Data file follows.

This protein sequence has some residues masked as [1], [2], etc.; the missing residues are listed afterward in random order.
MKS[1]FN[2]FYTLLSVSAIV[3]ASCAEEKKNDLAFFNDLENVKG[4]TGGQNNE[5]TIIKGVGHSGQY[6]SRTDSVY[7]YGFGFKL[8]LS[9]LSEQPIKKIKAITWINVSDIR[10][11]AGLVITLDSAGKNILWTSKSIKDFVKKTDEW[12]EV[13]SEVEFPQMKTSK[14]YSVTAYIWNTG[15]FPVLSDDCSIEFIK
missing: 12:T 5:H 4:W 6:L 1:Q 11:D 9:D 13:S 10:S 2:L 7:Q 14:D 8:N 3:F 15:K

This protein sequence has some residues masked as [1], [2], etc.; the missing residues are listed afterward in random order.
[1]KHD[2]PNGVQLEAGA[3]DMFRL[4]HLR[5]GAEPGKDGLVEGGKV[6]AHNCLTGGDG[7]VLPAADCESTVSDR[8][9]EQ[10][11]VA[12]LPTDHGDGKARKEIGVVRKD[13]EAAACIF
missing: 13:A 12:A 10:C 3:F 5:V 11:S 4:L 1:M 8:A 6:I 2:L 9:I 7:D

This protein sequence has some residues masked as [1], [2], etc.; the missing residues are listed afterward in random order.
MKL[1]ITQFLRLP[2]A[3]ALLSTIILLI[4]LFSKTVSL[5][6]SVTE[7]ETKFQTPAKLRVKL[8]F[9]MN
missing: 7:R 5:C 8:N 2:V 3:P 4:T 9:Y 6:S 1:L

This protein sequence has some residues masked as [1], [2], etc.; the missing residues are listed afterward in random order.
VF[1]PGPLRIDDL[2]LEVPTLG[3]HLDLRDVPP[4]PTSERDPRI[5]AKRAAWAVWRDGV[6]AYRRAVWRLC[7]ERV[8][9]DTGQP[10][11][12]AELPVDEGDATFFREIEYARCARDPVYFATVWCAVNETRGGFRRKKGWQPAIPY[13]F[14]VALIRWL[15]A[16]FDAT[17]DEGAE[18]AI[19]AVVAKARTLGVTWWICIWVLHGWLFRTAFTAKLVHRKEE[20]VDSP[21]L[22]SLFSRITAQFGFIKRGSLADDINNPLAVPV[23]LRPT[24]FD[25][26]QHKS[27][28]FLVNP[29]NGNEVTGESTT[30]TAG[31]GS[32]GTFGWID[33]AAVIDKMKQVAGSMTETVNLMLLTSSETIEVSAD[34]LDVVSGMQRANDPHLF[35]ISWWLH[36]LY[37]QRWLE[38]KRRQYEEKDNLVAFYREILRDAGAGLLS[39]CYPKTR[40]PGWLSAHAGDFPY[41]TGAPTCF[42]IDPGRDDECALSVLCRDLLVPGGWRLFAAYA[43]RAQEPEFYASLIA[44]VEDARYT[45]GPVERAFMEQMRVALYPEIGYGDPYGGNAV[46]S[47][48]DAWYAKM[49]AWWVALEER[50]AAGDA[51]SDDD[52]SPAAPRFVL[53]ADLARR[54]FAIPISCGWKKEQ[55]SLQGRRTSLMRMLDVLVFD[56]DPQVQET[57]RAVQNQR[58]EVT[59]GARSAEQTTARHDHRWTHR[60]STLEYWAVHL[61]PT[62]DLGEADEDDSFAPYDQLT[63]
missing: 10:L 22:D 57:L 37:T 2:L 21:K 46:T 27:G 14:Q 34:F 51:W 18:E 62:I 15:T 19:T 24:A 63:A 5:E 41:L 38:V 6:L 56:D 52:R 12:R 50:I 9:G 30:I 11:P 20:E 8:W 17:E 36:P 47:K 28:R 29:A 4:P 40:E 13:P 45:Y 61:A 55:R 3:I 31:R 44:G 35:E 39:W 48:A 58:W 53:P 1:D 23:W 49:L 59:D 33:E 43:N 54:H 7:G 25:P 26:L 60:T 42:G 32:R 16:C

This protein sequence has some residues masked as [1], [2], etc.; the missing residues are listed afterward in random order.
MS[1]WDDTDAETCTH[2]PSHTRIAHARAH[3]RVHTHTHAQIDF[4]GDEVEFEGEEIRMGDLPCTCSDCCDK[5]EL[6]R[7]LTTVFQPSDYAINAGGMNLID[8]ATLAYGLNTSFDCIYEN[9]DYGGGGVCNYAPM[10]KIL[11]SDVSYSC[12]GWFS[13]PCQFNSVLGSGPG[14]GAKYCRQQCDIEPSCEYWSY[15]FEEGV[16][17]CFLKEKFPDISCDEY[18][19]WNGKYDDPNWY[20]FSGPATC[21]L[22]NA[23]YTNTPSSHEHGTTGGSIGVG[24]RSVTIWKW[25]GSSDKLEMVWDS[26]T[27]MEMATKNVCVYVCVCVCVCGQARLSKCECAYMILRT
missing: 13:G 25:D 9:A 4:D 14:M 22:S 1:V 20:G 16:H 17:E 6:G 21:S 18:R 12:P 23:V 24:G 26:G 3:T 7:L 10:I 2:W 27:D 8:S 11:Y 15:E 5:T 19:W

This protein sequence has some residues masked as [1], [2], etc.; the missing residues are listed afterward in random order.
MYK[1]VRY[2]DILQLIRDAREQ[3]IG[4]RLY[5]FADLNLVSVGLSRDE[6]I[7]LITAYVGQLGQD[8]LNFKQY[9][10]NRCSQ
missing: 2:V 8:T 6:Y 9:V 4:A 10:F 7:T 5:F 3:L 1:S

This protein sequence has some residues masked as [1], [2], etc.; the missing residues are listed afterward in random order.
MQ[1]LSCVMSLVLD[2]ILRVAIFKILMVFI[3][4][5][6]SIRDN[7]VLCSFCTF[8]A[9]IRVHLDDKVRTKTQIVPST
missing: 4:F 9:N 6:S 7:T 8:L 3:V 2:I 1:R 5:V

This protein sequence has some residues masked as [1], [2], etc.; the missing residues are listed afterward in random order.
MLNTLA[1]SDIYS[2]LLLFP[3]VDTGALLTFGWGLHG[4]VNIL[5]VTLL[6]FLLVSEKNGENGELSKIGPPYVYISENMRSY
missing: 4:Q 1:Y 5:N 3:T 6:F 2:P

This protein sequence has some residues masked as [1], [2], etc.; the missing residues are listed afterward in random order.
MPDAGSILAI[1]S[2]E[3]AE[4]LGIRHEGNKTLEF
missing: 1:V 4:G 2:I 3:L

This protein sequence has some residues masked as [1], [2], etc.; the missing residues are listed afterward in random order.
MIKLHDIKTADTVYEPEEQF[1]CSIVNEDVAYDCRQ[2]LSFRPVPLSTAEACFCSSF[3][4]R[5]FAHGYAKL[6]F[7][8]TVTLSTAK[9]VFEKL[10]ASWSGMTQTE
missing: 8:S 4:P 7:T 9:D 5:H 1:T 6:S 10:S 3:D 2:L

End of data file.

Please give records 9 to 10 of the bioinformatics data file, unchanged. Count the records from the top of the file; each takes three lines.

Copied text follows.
This protein sequence has some residues masked as [1], [2], etc.; the missing residues are listed afterward in random order.
MPDAGSILAI[1]S[2]E[3]AE[4]LGIRHEGNKTLEF
missing: 1:V 4:G 2:I 3:L

This protein sequence has some residues masked as [1], [2], etc.; the missing residues are listed afterward in random order.
MIKLHDIKTADTVYEPEEQF[1]CSIVNEDVAYDCRQ[2]LSFRPVPLSTAEACFCSSF[3][4]R[5]FAHGYAKL[6]F[7][8]TVTLSTAK[9]VFEKL[10]ASWSGMTQTE
missing: 8:S 4:P 7:T 9:D 5:H 1:T 6:S 10:S 3:D 2:L